MANILA—The Department of Environment and Natural Resources (DENR) assured on Tuesday that livelihood projects are being put in place to help communities directly affected by the closure of 23 mining companies that failed the industry-wide audit conducted by the agency.
In a press conference held Tuesday, DENR Secretary Gina Lopez said that a number of government agencies have participated in a planning workshop organized by the DENR in Butuan City to come up with a package of livelihood projects for the affected mine workers in the provinces of Dinagat Island, Surigao del Sur and Surigao del Norte.
“Sa green economy, whether or not we’re there, the government goes there or wala … kaya na nila sa sarili nila. Yan ang dapat. This is the very key important point that I want everyone needs to know that by taking care of the environment, doon manggagaling ang pakinabang ng lahat,” Lopez said.
DENR Undersecretary for Field Operations Philip Camara identified the livelihood projects crafted by 11 participating government agencies to include revegetation of mined-out areas, biochar production and community enterprise initiatives.
He said the re-vegetation of mined out areas has the potential of generating of up to 1,000 livelihood opportunities for mining workers for every 200 hectares, and yield around PHP7,000 monthly income per household, which is the same amount as the average salary of a mine worker.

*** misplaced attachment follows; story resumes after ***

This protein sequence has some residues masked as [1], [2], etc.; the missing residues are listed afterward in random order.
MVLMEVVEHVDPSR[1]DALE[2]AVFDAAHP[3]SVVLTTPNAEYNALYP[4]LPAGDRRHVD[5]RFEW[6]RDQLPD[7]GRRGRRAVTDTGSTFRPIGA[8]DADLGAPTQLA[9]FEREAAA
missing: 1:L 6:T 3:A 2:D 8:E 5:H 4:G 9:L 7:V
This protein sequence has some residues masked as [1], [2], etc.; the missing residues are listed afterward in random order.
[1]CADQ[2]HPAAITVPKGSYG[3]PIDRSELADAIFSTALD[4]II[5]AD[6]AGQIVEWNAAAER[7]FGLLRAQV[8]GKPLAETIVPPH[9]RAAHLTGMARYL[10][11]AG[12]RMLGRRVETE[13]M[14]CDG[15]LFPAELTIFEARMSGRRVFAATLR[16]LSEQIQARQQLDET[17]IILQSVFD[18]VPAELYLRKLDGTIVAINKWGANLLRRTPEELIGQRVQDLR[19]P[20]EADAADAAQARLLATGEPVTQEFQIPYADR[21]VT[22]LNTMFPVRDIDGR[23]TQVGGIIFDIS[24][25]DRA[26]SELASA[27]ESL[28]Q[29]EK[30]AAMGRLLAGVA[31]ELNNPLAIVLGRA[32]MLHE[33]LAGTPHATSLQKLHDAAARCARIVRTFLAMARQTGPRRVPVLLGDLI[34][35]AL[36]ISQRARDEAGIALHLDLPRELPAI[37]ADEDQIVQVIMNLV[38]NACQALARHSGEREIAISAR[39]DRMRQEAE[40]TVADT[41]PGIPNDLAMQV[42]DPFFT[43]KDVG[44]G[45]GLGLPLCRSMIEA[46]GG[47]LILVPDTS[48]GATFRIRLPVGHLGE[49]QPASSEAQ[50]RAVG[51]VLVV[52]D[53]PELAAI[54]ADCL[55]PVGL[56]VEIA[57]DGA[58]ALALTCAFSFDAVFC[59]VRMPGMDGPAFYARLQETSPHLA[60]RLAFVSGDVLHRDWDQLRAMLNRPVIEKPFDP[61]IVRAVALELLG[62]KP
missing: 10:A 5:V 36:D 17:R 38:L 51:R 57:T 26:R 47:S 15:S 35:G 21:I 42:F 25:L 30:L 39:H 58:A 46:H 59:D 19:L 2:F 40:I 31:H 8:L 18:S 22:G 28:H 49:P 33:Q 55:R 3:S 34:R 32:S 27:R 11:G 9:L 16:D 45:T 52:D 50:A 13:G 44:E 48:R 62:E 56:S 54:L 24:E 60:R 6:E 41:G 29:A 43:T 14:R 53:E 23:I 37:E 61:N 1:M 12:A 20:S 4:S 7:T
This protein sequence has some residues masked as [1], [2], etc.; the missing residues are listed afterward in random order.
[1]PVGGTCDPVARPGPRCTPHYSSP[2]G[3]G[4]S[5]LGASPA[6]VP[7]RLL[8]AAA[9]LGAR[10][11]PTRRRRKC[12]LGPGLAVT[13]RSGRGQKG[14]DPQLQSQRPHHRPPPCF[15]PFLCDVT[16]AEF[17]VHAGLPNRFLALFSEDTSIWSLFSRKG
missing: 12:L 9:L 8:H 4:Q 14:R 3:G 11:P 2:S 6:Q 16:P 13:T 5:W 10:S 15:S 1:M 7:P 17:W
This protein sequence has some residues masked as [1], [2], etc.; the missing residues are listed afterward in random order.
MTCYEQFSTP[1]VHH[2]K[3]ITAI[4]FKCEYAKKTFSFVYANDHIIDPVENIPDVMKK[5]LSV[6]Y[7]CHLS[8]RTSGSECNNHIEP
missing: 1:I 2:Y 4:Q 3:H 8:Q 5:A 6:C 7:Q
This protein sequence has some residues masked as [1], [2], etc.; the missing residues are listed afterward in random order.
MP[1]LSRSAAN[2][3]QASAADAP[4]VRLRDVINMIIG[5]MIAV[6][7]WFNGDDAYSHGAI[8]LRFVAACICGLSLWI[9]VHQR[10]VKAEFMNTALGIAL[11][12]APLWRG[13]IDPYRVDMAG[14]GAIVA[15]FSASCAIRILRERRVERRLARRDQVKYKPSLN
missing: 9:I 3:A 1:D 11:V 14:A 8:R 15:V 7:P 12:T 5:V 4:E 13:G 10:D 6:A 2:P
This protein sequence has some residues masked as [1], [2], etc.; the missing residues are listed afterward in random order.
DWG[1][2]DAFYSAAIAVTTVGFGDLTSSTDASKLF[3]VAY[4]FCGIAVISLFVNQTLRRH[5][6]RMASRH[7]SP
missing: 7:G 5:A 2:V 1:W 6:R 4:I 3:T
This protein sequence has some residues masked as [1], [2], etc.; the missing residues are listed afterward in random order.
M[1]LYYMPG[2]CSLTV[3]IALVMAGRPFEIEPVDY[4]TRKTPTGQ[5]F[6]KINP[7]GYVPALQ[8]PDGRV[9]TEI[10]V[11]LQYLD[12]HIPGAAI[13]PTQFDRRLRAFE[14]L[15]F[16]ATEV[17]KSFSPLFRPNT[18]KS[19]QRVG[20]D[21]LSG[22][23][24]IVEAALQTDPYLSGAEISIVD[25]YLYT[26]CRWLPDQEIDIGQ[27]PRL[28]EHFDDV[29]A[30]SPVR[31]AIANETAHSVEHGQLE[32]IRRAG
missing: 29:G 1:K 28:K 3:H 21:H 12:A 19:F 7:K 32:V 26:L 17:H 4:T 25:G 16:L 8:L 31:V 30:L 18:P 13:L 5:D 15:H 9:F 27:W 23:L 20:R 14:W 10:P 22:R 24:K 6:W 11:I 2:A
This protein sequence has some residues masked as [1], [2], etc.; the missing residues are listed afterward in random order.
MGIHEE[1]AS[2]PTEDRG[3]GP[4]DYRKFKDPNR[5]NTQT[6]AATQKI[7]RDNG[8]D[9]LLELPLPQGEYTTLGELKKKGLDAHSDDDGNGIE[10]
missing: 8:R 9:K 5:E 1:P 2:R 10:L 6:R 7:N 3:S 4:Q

He also said that mining communities could turn agricultural wastes into biochar or charcoal briquette — a type of charcoal that is produced by burning only a small amount of oxygen, thus enabling carbon to be absorbed by plants and prevent it from accumulating in the atmosphere.
“Biochar has strong potential to provide alternative livelihood to mine communities given that the Philippines consume about 22 million cubic meters of wood for fuel and charcoal,” he said.
“These alternatives not only provide high-value jobs, they also multiply into agriculture,” Camara said, adding that the re-vegetation process starts from rehabilitating the soil so it can grow plants and trees to boost agriculture.
To prepare them into becoming ecotourism sites, the DENR will create community enterprises in mining affected areas within the next three to six months.
Other livelihood activities that the DENR plans to undertake to assist displaced mining workers include establishment of plant nurseries, dredge rivers, improve agricultural lands through biochar, introduce bamboo and napier grass as agricultural crops, raise poultry and livestock and set up priority sites for the Enhanced National Greening Program.
Camara said the livelihood projects being put in place by the DENR are geared toward “creating a local economy that works for the local people.”
Among the agencies that participated in the planning workshop were the Department of Labor and Employment, Technical Education and Skills Development Authority, Department of Agriculture, Department of Science and Technology, Bureau of Fisheries and Aquatic Resources, Department of Interior and Local Government, Department of Trade and Industry, Philippine Coconut Authority, Department of Public Works and Highways, and the Department of Social Welfare and Development.